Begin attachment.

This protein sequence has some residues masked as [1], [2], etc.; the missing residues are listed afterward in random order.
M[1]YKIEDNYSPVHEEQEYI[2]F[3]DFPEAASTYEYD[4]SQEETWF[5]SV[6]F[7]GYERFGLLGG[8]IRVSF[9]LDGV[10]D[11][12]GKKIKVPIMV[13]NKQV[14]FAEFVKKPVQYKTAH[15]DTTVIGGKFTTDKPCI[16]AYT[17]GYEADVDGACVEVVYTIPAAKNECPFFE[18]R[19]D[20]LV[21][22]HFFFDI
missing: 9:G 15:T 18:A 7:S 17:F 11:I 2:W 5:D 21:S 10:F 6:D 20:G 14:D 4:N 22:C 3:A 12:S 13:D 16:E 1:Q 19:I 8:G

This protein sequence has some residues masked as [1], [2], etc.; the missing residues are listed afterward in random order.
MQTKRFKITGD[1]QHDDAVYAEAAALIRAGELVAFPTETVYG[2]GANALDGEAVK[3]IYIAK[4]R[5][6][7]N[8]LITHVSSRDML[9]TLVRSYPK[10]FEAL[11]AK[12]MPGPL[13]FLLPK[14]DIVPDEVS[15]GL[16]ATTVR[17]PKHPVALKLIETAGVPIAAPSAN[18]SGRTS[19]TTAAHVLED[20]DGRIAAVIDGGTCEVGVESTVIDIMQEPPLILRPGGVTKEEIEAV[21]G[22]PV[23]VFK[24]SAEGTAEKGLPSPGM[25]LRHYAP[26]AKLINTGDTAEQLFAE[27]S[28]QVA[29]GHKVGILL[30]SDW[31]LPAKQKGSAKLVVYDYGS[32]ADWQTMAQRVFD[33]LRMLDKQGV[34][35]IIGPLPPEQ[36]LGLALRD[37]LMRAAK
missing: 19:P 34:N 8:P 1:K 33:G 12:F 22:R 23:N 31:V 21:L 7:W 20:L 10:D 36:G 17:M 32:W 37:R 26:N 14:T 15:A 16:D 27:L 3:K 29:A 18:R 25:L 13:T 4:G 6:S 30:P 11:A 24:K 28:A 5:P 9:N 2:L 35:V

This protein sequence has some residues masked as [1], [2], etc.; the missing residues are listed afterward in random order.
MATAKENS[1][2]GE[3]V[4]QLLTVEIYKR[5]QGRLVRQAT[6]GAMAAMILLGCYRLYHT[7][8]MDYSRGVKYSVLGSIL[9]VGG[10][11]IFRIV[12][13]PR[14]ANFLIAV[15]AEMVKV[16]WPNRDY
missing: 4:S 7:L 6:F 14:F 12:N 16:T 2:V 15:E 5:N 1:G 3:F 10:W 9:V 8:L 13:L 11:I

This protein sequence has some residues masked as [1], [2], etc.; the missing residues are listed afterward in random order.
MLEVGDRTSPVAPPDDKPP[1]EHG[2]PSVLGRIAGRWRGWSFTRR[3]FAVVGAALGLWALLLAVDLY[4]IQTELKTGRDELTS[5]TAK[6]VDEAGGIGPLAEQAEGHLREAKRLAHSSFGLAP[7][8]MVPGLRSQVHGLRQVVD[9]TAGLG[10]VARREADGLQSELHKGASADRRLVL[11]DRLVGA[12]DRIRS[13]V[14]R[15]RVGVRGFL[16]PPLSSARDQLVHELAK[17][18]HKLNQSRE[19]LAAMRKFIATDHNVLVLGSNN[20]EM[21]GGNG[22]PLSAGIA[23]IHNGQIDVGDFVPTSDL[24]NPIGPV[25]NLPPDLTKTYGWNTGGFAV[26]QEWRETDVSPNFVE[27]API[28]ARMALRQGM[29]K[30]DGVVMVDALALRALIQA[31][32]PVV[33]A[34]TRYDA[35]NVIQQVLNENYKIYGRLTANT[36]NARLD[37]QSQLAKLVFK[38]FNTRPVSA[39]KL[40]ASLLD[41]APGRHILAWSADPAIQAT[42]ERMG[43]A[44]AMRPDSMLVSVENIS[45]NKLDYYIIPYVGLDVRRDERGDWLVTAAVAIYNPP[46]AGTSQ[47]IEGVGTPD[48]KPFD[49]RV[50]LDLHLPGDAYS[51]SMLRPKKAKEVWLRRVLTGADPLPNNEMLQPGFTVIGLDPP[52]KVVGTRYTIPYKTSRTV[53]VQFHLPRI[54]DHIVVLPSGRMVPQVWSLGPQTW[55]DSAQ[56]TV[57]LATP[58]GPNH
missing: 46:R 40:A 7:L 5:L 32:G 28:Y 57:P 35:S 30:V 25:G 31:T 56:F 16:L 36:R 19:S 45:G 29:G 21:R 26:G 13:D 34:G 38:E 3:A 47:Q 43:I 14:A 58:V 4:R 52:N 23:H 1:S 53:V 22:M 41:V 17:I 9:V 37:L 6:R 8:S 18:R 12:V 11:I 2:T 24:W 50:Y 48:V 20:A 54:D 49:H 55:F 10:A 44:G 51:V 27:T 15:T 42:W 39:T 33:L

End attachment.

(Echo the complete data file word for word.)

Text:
This protein sequence has some residues masked as [1], [2], etc.; the missing residues are listed afterward in random order.
M[1]YKIEDNYSPVHEEQEYI[2]F[3]DFPEAASTYEYD[4]SQEETWF[5]SV[6]F[7]GYERFGLLGG[8]IRVSF[9]LDGV[10]D[11][12]GKKIKVPIMV[13]NKQV[14]FAEFVKKPVQYKTAH[15]DTTVIGGKFTTDKPCI[16]AYT[17]GYEADVDGACVEVVYTIPAAKNECPFFE[18]R[19]D[20]LV[21][22]HFFFDI
missing: 9:G 15:T 18:A 7:S 17:F 11:I 2:W 5:D 21:S 10:F 6:D 20:G 14:D 4:N 22:C 3:A 12:S 13:D 16:E 1:Q 19:I 8:G

This protein sequence has some residues masked as [1], [2], etc.; the missing residues are listed afterward in random order.
MQTKRFKITGD[1]QHDDAVYAEAAALIRAGELVAFPTETVYG[2]GANALDGEAVK[3]IYIAK[4]R[5][6][7]N[8]LITHVSSRDML[9]TLVRSYPK[10]FEAL[11]AK[12]MPGPL[13]FLLPK[14]DIVPDEVS[15]GL[16]ATTVR[17]PKHPVALKLIETAGVPIAAPSAN[18]SGRTS[19]TTAAHVLED[20]DGRIAAVIDGGTCEVGVESTVIDIMQEPPLILRPGGVTKEEIEAV[21]G[22]PV[23]VFK[24]SAEGTAEKGLPSPGM[25]LRHYAP[26]AKLINTGDTAEQLFAE[27]S[28]QVA[29]GHKVGILL[30]SDW[31]LPAKQKGSAKLVVYDYGS[32]ADWQTMAQRVFD[33]LRMLDKQGV[34][35]IIGPLPPEQ[36]LGLALRD[37]LMRAAK
missing: 19:P 34:N 8:P 1:K 33:G 12:F 22:R 23:N 31:V 21:L 7:W 20:L 10:D 36:G 17:M 32:W 37:R 26:N 14:T 15:A 16:D 27:L 3:K 29:A 18:R 25:L 13:T 4:G 6:S 30:P 11:A 24:K 28:A 5:P 9:N 2:L 35:V

This protein sequence has some residues masked as [1], [2], etc.; the missing residues are listed afterward in random order.
MATAKENS[1][2]GE[3]V[4]QLLTVEIYKR[5]QGRLVRQAT[6]GAMAAMILLGCYRLYHT[7][8]MDYSRGVKYSVLGSIL[9]VGG[10][11]IFRIV[12][13]PR[14]ANFLIAV[15]AEMVKV[16]WPNRDY
missing: 4:S 7:L 6:F 14:F 12:N 16:T 2:V 15:E 5:N 1:G 3:F 10:W 9:V 8:L 13:L 11:I

This protein sequence has some residues masked as [1], [2], etc.; the missing residues are listed afterward in random order.
MLEVGDRTSPVAPPDDKPP[1]EHG[2]PSVLGRIAGRWRGWSFTRR[3]FAVVGAALGLWALLLAVDLY[4]IQTELKTGRDELTS[5]TAK[6]VDEAGGIGPLAEQAEGHLREAKRLAHSSFGLAP[7][8]MVPGLRSQVHGLRQVVD[9]TAGLG[10]VARREADGLQSELHKGASADRRLVL[11]DRLVGA[12]DRIRS[13]V[14]R[15]RVGVRGFL[16]PPLSSARDQLVHELAK[17][18]HKLNQSRE[19]LAAMRKFIATDHNVLVLGSNN[20]EM[21]GGNG[22]PLSAGIA[23]IHNGQIDVGDFVPTSDL[24]NPIGPV[25]NLPPDLTKTYGWNTGGFAV[26]QEWRETDVSPNFVE[27]API[28]ARMALRQGM[29]K[30]DGVVMVDALALRALIQA[31][32]PVV[33]A[34]TRYDA[35]NVIQQVLNENYKIYGRLTANT[36]NARLD[37]QSQLAKLVFK[38]FNTRPVSA[39]KL[40]ASLLD[41]APGRHILAWSADPAIQAT[42]ERMG[43]A[44]AMRPDSMLVSVENIS[45]NKLDYYIIPYVGLDVRRDERGDWLVTAAVAIYNPP[46]AGTSQ[47]IEGVGTPD[48]KPFD[49]RV[50]LDLHLPGDAYS[51]SMLRPKKAKEVWLRRVLTGADPLPNNEMLQPGFTVIGLDPP[52]KVVGTRYTIPYKTSRTV[53]VQFHLPRI[54]DHIVVLPSGRMVPQVWSLGPQTW[55]DSAQ[56]TV[57]LATP[58]GPNH
missing: 46:R 40:A 7:L 5:L 32:G 28:Y 57:P 35:S 30:V 25:G 31:T 56:F 16:L 36:R 19:S 45:G 29:G 21:R 26:G 13:D 34:G 38:E 3:A 47:Q 43:I 14:A 58:V 4:R 52:N 23:H 1:S 53:V 22:M 41:V 17:I 9:V 37:L 6:R 8:S 18:R 12:V 11:I 2:T 24:W 50:Y 48:V 20:A 54:D 49:H 55:F 10:A 44:G 51:V 27:T 15:T 42:W 39:T 33:L